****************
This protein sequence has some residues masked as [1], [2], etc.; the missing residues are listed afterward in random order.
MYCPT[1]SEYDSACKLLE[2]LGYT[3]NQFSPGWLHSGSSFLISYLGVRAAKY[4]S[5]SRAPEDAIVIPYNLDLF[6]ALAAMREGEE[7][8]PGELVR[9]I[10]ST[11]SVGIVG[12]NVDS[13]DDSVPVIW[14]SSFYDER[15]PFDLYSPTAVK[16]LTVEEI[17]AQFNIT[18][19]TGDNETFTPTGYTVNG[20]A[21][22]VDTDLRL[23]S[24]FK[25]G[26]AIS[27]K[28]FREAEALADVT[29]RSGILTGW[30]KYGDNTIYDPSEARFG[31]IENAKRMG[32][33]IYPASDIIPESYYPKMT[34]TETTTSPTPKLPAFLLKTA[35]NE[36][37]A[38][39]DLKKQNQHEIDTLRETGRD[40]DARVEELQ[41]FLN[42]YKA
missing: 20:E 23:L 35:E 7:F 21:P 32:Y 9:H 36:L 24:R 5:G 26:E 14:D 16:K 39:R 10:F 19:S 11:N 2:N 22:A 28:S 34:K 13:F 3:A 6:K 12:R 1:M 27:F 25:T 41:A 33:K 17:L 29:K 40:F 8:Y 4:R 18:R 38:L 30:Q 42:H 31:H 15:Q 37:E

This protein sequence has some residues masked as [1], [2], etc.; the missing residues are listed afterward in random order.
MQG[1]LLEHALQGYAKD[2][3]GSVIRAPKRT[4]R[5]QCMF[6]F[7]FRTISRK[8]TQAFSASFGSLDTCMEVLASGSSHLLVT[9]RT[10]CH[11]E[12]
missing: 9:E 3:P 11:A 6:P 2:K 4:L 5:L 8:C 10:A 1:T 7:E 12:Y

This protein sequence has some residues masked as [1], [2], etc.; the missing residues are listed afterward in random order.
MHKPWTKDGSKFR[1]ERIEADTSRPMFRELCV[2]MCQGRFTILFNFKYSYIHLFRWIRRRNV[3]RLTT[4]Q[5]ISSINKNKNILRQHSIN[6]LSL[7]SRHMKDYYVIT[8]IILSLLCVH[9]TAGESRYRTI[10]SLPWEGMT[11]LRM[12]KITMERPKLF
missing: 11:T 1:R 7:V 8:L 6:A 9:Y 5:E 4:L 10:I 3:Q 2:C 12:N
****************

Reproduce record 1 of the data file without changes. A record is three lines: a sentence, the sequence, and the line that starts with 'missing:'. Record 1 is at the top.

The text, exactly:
This protein sequence has some residues masked as [1], [2], etc.; the missing residues are listed afterward in random order.
MYCPT[1]SEYDSACKLLE[2]LGYT[3]NQFSPGWLHSGSSFLISYLGVRAAKY[4]S[5]SRAPEDAIVIPYNLDLF[6]ALAAMREGEE[7][8]PGELVR[9]I[10]ST[11]SVGIVG[12]NVDS[13]DDSVPVIW[14]SSFYDER[15]PFDLYSPTAVK[16]LTVEEI[17]AQFNIT[18][19]TGDNETFTPTGYTVNG[20]A[21][22]VDTDLRL[23]S[24]FK[25]G[26]AIS[27]K[28]FREAEALADVT[29]RSGILTGW[30]KYGDNTIYDPSEARFG[31]IENAKRMG[32][33]IYPASDIIPESYYPKMT[34]TETTTSPTPKLPAFLLKTA[35]NE[36][37]A[38][39]DLKKQNQHEIDTLRETGRD[40]DARVEELQ[41]FLN[42]YKA
missing: 20:E 23:L 35:E 7:F 21:P 32:Y 9:H 36:L 24:R 5:G 26:E 14:D 16:K 39:R 10:F 19:S 11:N 2:N 22:A 28:S 34:K 13:F 3:A 6:K 12:R 1:M 27:F 25:T 41:A 33:K 17:L 29:K 40:F 8:Y 4:R 18:R 38:L 30:Q 42:H 31:H 15:Q 37:E